Police services will become 'more reliant' on England and Wales if budget cuts go ahead, say Scottish police chiefs

Police Scotland will become “more reliant” on England and Wales for mutual aid and fire fighting services will be reduced, if proposed budget cuts go ahead, senior officers have warned.

Deputy chief officer David Page said Police Scotland risked becoming a “paramilitary force” only capable of responding to serious incidents, as up to 4,500 jobs could be lost if a flat cash settlement was introduced in December’s budget.

Conservative shadow Justice Secretary Jamie Greene MSP said this “extraordinary admission” from such a senior figure should be an urgent wake-up call for the SNP Justice Secretary Keith Brown to reverse the planned cuts to keep communities safe.

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The resource spending review (RSR) published by the Scottish Government in May indicated the Scottish Police Authority (SPA), the Police Service of Scotland (PSOS) and the Scottish Fire and Rescue Service (SFRS) should plan for a flat-cash settlement.

If proposed budget cuts go ahead then Police Scotland will become “more reliant” on England and Wales for mutual aid and both police and fire fighting services will be reduced, senior officers have warned.

As a result, police chiefs have claimed they could be forced to make savings of up to £300 million if ministers forge ahead with the plans over the next four to five years.

The SFRS also raised concerns, saying they could face a 25 per cent cut to fire-fighting services over the same period.

This comes as firefighters from across Scotland will demonstrate outside the Scottish Parliament on Thursday, calling for better pay, an end to cuts and increased staffing.

Speaking to the criminal justice committee, SFRS interim chief officer Ross Haggart said if the flat cash settlement was implemented in the Government’s coming budget, this could lead to a reduction of 780 full-time fire-fighters and 30 out of 116 full-time fire appliances.

“On a risk-assessed basis, we may have to remove fire appliances from service going forward and we also may have to close some community fire stations,” he said.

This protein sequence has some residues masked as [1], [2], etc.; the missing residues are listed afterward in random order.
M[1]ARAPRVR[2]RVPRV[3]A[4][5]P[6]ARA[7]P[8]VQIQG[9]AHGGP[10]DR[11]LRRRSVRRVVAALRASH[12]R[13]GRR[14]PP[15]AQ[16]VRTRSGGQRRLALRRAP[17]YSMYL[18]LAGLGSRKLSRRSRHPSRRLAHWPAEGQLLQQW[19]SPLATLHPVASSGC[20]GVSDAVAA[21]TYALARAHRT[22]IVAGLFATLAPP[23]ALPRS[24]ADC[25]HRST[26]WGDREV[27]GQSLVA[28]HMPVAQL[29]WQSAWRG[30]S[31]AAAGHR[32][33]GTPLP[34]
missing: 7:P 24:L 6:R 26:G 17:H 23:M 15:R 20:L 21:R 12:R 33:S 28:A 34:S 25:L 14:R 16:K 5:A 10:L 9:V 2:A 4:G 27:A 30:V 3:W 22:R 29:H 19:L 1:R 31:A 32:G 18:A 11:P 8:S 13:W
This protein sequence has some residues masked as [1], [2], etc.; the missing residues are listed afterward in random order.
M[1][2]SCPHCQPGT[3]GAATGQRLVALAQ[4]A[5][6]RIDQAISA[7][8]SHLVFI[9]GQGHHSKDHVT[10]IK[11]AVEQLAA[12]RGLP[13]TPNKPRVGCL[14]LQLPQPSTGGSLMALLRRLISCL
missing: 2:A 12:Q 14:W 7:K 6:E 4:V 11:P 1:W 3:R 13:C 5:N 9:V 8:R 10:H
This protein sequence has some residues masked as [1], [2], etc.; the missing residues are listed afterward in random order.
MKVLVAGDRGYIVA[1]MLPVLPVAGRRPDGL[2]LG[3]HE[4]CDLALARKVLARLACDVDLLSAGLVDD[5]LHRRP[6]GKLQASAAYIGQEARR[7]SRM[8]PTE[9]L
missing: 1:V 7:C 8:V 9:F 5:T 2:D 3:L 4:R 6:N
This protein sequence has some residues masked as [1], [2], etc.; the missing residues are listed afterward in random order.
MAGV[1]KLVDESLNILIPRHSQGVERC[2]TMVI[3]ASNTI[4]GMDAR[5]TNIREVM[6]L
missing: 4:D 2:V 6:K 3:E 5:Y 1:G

Mr Page said Police Scotland was able to manage large and complex operations such as the Queen’s death as he said the existing police force was “very efficient”.

However, if the planned cuts were introduced, Mr Page said: "Our problem is, if we have to reduce the numbers, we lose that capacity and we will have to become much more reliant on England and Wales for mutual aid to dig us out of holes. We won’t be able to police ourselves. We obviously have to use mutual aid at the moment because of the scale of some of these things, but our reliance on England and Wales will become much heavier.”

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He added: “We don’t want Police Scotland to become a law enforcement, almost like a quasi military force, where all you can deal with is the most serious incidents.”

In terms of the flat cash settlement going forward, Mr Page added: “We are left with a choice of either no pay rises going forward or a pay freeze for officers and staff or we fund it ourselves – we basically cannibalise policing to pay for policing.”

Mr Page said the requirement for national body-worn cameras on officers, which every force on England and Wales has, had not been fully completed in Scotland as he said the force “do not have the capability”. He said he and Police Scotland feared progress with services would be “halted” and there would be a “degradation of services” if the cuts go ahead.

Unison Scotland, the union for police staff, has called for urgent intervention from the Government to prioritise public safety and properly fund the police service.

Michelle Brewster, Unison Scotland police branch secretary, said: “These figures by Police Scotland are deeply alarming and threatens the safety of everyone in Scotland.

“Police staff in Scotland have already borne the brunt of cuts over the last decade and there has already been more than 2,600 job losses. To threaten to cut thousands more will completely decimate the service and pose a huge risk to public safety.

“Over the years police staff pay has been frozen and it has never recovered, so to suggest police staff might have to take a pay freeze when we are in the middle of a cost-of-living crisis is a slap-in-the-face for hard-working police staff.

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“The police service is already the thinnest of thin blue lines.”

Justice secretary Keith Brown said: “Our largely fixed budgets and limited fiscal powers means the UK Government needs to provide the Scottish Government with sufficient funding to support public services and the economy in these difficult times.

“We have already made difficult choices to support pay offers in 2022/23 and rightly so, as our police workforce deserve this.

"“While policing matters and budgetary prioritisation are always a matter for the chief constable, we remain fully committed to using the resources available to us to support the vital work of Police Scotland in delivering effective and responsive policing across Scotland.”

A Treasury spokesperson said: “The responsibility for funding public services is largely devolved across the UK, but we have provided the Scottish Government with a record £41 billion per year for the next three years – the highest spending review settlement since devolution.”

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